Add stress marks to Russian text

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Phonetic symbols cheat sheet

Stress in the Russian Language

Learning Russian pronunciation may be challenging for people who are just starting to learn Russian. As you may know, Russian vowels are pronounced differently depending on whether they are stressed or unstressed.

Unlike some other languages, Russian does not have strict rules for the stress position. Stress may fall on any syllable of a word (in contrast to French for example, where the stress almost always falls on the last syllable). Stress patterns are almost impossible to predict, especially for someone who has just started learning Russian.

This online tool automatically inserts stress marks into Russian words and restores the letter "ё" in Russian text. It will save you a lot of time – you will no longer need to look up the stress position in a dictionary.

Some Russian words with the same spelling can have different meanings depending on the placement of the stress. Compare:

  • замо́к (lock) ↔ за́мок (castle)
  • больша́я (big) ↔ бо́льшая (bigger)

These words are called homographs. The tool will show you all possible stress positions in such words. The dictionary contains 23,376 homographs (16,609 unique spellings).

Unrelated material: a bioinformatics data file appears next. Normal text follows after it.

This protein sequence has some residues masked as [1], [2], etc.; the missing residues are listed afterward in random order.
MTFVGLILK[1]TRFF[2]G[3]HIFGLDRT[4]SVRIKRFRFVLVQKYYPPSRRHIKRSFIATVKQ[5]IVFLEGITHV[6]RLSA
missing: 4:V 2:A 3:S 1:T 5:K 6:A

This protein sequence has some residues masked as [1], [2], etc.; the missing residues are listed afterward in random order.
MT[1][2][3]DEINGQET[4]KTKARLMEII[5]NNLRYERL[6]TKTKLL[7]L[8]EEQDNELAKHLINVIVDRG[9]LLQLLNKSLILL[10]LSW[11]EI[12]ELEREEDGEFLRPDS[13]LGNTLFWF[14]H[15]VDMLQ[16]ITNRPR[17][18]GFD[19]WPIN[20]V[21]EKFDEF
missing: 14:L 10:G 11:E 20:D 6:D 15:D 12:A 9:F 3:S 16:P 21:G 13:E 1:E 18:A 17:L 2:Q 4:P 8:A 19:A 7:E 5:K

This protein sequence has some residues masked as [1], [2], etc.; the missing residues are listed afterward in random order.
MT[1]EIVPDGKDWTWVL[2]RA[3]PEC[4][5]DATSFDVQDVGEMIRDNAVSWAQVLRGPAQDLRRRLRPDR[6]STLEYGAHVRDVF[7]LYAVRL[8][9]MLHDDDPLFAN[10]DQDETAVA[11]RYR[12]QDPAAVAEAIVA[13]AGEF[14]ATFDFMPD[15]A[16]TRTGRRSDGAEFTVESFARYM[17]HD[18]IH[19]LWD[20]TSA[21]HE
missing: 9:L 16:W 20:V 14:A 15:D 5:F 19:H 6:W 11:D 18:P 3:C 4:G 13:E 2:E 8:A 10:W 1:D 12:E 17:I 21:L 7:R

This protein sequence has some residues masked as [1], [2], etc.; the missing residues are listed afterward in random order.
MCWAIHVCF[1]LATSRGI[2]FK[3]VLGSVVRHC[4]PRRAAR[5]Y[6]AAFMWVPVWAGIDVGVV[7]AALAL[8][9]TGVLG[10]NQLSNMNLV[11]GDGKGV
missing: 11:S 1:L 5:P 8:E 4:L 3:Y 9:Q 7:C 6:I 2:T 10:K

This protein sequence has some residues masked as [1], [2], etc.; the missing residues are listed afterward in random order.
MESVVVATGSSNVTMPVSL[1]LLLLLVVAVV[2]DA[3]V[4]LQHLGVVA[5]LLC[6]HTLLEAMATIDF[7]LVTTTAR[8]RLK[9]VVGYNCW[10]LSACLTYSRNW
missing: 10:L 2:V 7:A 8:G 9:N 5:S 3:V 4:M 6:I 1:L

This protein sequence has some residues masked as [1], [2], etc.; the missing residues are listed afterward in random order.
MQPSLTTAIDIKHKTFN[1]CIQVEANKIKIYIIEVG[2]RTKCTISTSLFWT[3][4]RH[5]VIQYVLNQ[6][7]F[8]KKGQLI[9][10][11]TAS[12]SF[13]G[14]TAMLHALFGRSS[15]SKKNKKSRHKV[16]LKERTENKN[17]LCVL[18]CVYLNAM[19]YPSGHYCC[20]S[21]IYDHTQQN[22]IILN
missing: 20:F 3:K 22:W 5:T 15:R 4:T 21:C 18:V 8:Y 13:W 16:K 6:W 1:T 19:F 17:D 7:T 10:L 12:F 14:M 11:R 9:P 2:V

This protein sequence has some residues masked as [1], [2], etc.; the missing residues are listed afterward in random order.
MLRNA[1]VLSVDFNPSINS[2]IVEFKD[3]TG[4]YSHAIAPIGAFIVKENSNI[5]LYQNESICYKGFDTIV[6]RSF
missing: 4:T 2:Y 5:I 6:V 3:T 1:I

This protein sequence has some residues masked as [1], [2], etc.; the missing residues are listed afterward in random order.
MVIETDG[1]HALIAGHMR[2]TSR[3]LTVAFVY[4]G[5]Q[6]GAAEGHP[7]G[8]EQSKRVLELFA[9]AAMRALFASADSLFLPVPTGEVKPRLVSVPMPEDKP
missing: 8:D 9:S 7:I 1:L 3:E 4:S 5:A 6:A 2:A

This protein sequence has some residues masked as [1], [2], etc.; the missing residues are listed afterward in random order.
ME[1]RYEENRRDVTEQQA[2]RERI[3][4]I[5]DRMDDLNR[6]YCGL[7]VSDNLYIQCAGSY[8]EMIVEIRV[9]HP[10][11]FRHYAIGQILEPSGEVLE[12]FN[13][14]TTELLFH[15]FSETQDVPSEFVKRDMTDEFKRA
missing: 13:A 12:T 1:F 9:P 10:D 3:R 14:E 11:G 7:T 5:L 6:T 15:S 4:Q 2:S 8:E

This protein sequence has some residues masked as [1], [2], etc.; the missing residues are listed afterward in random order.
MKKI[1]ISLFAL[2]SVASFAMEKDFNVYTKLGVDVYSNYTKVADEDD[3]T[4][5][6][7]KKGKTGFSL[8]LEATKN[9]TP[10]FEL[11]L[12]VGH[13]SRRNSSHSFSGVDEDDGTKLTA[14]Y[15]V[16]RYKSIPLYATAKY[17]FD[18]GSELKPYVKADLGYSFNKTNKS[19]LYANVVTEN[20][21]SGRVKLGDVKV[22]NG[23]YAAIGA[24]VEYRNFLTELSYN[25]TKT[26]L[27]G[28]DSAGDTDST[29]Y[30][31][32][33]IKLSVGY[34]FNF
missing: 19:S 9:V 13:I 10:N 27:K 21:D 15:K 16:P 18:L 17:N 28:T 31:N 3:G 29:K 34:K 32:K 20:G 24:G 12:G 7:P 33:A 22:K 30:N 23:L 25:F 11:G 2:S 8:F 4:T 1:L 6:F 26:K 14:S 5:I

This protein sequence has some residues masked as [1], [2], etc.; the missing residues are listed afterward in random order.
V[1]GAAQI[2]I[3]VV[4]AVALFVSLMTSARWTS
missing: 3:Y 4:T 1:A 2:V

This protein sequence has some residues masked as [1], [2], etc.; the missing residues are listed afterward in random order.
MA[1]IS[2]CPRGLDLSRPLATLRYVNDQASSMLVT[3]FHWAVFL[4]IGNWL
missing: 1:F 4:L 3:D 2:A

Russian also has a group of words that can be thought of as "fake" homographs – words with the letter "ё" that become homographs when spelled with the letter "е". For example, if "берёг" is spelled with the letter "е", it can be pronounced either as "бе́рег" (shore) or as "берёг" (was taking care). This online tool will show both stress positions in these words. More examples are given below:

  • колеса́ (wheel, genitive case) ↔ колёса (wheels)
  • о́зера (lake, genitive case) ↔ озёра (lakes)

Russian also has another group of words that can be spelled either with the letter "ё" or with the letter "е". The stress position is the same in both words, but the meaning is different. For example:

  • все́ (everybody) ↔ всё (everything)
  • не́бо (sky) ↔ нёбо (palate)


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To develop this translator, we used information from different sources mentioned on this page. The phonetic transcription was taken from these sources in accordance with the Copyright Act of Canada (Paragraph 29, Fair Dealing for the purpose of education).

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